Reprinted in Frank Moore, ed., The Rebellion Record: A Diary of American Events, with Documents, Narratives, Illustrative Incidents, Poetry, Etc. (New York: D. Van Nostrand, 1864), VII: 353-354.
Frank J. Branihall
The following text is presented here in complete form, as it originally appeared in print. Spelling and typographical errors have been preserved as in the original.
Headquarters District of the Frontier,
In the Field, Fort Blunt, Creek Nation
July 20, 1863
Mr. Frank J. Bramhall, New York City
Yours of the twenty-eighth of June came to hand by expressman, late on the eve of the sixteenth instant, while on the march to the battle-field of Honey Springs, Creek Nation, which took place the following morning. On learning that this place, which had been beleaguered for months by an overwhelming force, was in imminent danger, and being unable to get any reinforcements to send to their relief, I determined to play a bold game. On the night of the fifth instant, with a portion of my staff and a small escort, I left Fort Scott and made this place in five days, (one hundred and seventy-five miles,) without any transportation, and only the baggage we could carry on our backs and on our horses. On arriving here I found the Arkansas River too high to ford, and commenced the construction of ferry-boats. The rebels had all the fords on the other side of the river for forty miles guarded by rifle-pits. On the fifteenth instant I learned that General Cooper's headquarters were at Honey Springs, on Elk Creek, twenty-five miles south from this post, on the Texas road; that his force was six thousand strong; and that he expected a reenforcement of three Texas regiments on the seventeenth, when he intended to make a demonstration upon this place.
At midnight, on the fifteenth, I took two hundred and fifty cavalry and two six-pound guns, and proceeded thirteen miles up the river to a point that was fordable, drove their pickets from the opposite side, crossed over, came down on the south side to the ford at the mouth of Grand River, near which this fort is located, drove their outpost from there, and commenced crossing all my available force, which was less than three thousand men and twelve pieces of light artillery. At ten o'clock P.m. the little column commenced moving. At daylight we came upon the enemy's advance, which fell back, as we pressed them, upon their main line, which was on Elk Creek, five miles beyond. Their line was formed in the edge of the timber, (which was very bushy,) on the north side, in a semicircular form, one and a half miles in length, the main road running through the centre. I directed the command halted as it came up behind a little rise of ground half a mile in front of their line, while I went forward with a small party of mounted men to reconnoitre their position. I soon discovered their entire force crouched in the bushes waiting for their prey. The locality of their artillery I could not learn, as it was masked. I gave time for the stragglers all to come up, and the men to rest a short time and eat a lunch from their haversacks. At ten o'clock a.m. I formed the command in two columns, by companies closed in mass, and marched with one column on either side of the road until within a quarter of a mile of their line, when I quickly deployed one column to the right and the other to the left, with such rapidity that in five minutes my line covered their entire front They now opened upon us from their batteries, which revealed the location. In a moment the engagement became general and desperate. My cavalry force, which was upon either flank, and armed with carbines, were dismounted and sent into the timber as infantry. The Texans fought gallantly and maintained their line for nearly two hours, but at last gave way. Then commenced a running tight, which lasted between two and three hours, the enemy making a stand at every available point, and being as often routed. Three miles through the timber of Elk Creek brought us again to the prairie, where they made a vigorous stand to enable them to destroy their commissary supplies by setting fire to the buildings. I soon shelled them from this position, and they fled in confusion. My cavalry horses were now tired out, infantry exhausted, artillery horses unable to draw the guns farther, and the pursuit had to be abandoned.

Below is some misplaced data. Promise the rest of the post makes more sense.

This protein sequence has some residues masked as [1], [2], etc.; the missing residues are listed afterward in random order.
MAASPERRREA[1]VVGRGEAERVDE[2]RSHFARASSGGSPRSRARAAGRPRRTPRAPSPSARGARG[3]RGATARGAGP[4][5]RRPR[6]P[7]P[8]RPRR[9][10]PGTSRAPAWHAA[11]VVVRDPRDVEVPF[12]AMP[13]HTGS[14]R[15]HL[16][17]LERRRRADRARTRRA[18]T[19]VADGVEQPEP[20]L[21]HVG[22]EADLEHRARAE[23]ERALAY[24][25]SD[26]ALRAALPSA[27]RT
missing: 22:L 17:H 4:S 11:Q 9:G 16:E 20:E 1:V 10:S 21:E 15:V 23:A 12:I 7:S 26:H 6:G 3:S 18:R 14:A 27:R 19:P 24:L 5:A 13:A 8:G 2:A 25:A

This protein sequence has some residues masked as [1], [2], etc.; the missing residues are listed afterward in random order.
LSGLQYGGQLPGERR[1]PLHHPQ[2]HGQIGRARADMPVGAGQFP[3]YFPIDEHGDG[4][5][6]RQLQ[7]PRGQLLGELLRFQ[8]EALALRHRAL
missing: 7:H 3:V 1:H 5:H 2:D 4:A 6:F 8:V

In about two hours General Cooper was reenforced by three Texas regiments, and I supposed he would make a stand. Consequently I bivouacked on the field until morning, when I found he had retreated twenty-five miles during the night, and is still on the skedaddle. My loss was seventeen killed and thirty-six wounded. We buried one hundred and eighty of the rebel dead, have sixty prisoners, (among them several officers,) captured one stand of colors, two hundred stand of small arms, one piece of artillery, (which we dismounted early in the fight,) and have forty of their wounded, most of whom will die. All of their wounded that could be carried away on a horse were removed by them to the rear as they fell, and thus escaped.
I have merely noted these facts for your perusal, thinking it might instruct a New-Yorker to know how we do up matters in the West. You must excuse the bad scribbling, as I am sitting up in a sick-bed, and it is the first time I have attempted to write for some days. I was taken with a bilious fever the day after I started after Cooper, and forty-eight hours in the saddle, without rest or sleep, or a mouthful to cat, and all the time with a burning fever, did not improve my health much. When the excitement of the battle was over, my powers of endurance were completely exhausted, and I had to come down. Have not been ablo to sit up since, but am improving, and hope to be all right again soon.
James G. Blunt.